Water planning queried as locals kick up a stink over Lake Meran's dead fish day

With its sandy shores, deep water and shade-giving red gums, Lake Meran in Victoria's sunbaked Loddon-Mallee is a treasured swimming and fishing spot for those who know about it.

But last summer's biblically proportioned haul of fish was not the kind of experience any of the lake's visitors had in mind.

There has been a series of 'black water' events in the Murray-Darling in recent years. Photo: Peter Braig

There has been a series of 'black water' events in the Murray-Darling in recent years. Photo: Peter Braig

Tens of thousands of dead fish washed up on the lake's grassy beaches one January weekend – mostly loathed European carp but also redfin, native Murray cod and yellowbelly.

It forced a huge community clean-up in the intense mid-summer heat and the stench of rotting fish put paid to holiday activities for several days, locals say.

Now they want to know if the mass fish kill was just an act of nature as authorities have claimed, or a result of mismanagement of water in the Murray-Darling basin.

The fish in Lake Meran were killed by what's known as "black water".

This happens when flood waters rise in a river system that has long been dry, and pick up masses of leaf litter that starves the water of oxygen.

Dead fish on the shores of Lake Meran in January. Photo: Facebook/Friends of Lake Meran

Dead fish on the shores of Lake Meran in January. Photo: Facebook/Friends of Lake Meran

There have been several black water events in northern Victoria in recent years, as floods followed the end of the Millennium drought.

Some have killed large numbers of native fish and river crays.

This week, a state parliamentary inquiry will begin in an effort to learn more about why Victoria's northern rivers and lakes have suffered a series of black water events since 2010, and whether the practice of strategically releasing water into the Murray-Darling for the environment is to blame.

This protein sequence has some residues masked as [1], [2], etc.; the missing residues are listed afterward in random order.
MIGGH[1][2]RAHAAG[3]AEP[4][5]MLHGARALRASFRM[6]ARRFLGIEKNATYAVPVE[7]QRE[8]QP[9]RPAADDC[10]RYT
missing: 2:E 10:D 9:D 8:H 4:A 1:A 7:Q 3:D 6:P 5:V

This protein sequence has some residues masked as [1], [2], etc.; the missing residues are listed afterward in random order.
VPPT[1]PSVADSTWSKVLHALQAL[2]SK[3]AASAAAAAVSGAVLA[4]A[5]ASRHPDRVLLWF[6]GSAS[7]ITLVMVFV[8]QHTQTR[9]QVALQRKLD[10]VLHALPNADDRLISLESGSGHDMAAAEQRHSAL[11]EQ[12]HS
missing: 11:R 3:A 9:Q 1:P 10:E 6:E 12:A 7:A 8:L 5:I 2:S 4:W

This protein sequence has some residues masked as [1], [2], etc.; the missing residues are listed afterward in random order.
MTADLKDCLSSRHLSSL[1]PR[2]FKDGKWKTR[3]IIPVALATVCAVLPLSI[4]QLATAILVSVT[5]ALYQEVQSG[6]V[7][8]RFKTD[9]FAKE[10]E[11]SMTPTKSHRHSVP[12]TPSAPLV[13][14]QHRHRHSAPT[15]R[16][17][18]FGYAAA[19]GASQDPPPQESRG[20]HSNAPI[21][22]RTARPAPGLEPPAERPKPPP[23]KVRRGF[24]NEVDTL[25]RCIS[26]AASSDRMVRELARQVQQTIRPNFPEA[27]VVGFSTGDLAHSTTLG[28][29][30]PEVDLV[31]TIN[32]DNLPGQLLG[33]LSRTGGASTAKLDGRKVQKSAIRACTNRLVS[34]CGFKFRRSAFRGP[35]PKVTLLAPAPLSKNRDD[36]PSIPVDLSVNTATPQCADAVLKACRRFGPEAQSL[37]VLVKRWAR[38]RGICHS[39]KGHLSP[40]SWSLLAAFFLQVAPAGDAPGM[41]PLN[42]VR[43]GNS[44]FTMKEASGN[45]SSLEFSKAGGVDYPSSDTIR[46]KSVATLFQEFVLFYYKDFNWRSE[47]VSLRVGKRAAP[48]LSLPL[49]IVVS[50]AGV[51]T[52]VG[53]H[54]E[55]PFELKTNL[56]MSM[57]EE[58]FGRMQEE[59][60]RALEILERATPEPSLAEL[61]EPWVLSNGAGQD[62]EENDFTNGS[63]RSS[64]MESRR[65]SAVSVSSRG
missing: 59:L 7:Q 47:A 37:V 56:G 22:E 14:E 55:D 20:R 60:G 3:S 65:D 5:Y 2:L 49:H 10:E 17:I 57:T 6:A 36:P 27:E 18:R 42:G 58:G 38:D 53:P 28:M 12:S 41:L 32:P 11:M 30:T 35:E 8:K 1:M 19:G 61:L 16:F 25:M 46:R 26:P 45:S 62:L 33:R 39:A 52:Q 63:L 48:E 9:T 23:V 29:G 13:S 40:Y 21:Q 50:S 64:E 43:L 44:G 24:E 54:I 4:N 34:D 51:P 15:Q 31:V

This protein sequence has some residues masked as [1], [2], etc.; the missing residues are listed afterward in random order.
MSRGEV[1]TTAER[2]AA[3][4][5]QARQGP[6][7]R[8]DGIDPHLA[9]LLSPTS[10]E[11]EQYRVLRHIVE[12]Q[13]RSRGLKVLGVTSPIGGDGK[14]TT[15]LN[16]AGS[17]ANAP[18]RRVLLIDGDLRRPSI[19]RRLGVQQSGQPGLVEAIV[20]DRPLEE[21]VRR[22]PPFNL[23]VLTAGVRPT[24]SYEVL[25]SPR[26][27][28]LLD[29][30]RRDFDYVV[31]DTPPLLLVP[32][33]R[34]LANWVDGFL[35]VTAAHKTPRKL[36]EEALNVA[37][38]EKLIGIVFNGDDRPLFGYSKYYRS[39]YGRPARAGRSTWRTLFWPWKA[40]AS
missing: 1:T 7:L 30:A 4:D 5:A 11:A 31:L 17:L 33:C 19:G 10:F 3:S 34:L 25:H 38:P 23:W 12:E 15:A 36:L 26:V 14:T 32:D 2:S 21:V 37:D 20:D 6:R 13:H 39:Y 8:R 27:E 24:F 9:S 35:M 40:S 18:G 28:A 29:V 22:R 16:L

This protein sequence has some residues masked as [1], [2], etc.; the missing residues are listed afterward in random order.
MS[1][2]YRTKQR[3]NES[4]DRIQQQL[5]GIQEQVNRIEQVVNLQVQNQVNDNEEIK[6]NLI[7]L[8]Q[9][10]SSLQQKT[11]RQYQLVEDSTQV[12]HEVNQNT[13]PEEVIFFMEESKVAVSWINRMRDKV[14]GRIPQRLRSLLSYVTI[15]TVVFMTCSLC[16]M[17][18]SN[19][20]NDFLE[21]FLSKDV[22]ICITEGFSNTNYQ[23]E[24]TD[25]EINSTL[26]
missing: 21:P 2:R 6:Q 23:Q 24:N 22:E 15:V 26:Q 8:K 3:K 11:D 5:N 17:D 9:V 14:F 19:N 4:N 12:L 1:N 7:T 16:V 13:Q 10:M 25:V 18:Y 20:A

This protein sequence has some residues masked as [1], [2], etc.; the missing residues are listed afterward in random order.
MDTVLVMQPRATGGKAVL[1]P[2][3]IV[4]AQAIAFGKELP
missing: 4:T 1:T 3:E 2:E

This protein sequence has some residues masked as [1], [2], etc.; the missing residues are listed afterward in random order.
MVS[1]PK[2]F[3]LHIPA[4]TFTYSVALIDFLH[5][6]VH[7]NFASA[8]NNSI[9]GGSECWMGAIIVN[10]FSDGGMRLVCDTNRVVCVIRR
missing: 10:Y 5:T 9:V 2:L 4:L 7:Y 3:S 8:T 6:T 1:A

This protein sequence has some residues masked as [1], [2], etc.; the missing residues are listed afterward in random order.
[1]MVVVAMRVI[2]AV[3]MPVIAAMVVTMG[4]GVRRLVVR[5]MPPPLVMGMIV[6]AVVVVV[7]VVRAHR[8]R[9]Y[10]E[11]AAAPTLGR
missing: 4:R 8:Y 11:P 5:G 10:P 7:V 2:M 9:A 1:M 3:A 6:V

The inquiry will tour towns close to where black water events have hit, including Kerang, Shepparton and Wodonga.

Kerang resident Ron Kelly witnessed the huge fish kill that hit Lake Meran on January 8 and 9.    

Part of a group called Friends of Lake Meran, he said locals who use the lake were still searching for an answer about the cause of January's devastating event.

"The EPA said it was due to a build-up of carbon in the water from the flood that had come through, but there is debate from some people in the area," Mr Kelly said.

The debate concerns whether the black water was caused by the natural flow of floodwater from the Loddon River, or if it was from decaying knotweed that had grown on the lake bed, exposed after authorities kept the lake below its maximum level.   

"We can't really know because I don't think there has been a proper study done as to whether it was one or the other or a combination of both," Mr Kelly said.

The inquiry was initiated by Victoria's Nationals.

Stephanie Ryan, the Nationals' water spokeswoman, said there was "significant concern in northern Victoria about the potential for environmental watering to create black water events".

"They have a huge environmental, economic and social impact on those communities on the Murray that are heavily dependent on irrigated agriculture and tourism," Ms Ryan said.

But the inquiry will also hear evidence that black water events are simply part of nature and that environmental flows are blameless.

The Murray Darling Basin Authority, which is in charge of balancing thousands of gigalitres of water a year for agriculture and the environment, said mass fish kills had been recorded in newspaper reports since the 1860s.

"Black water events are alarming and distressing, especially when the deaths of large numbers of native fish occur," the authority said.   

"However, low oxygen events have long been a part of the fabric of our river history."

The Andrews government also argued black water was simply a natural phenomenon that followed heavy rains.

Water Minister Lisa Neville said the Murray-Darling needed environmental water "to protect plants, fish and the overall health of rivers, wetlands, floodplains and waterways".

She said changes in the management of flows into Lake Meran would not have prevented last summer's large-scale fish kill.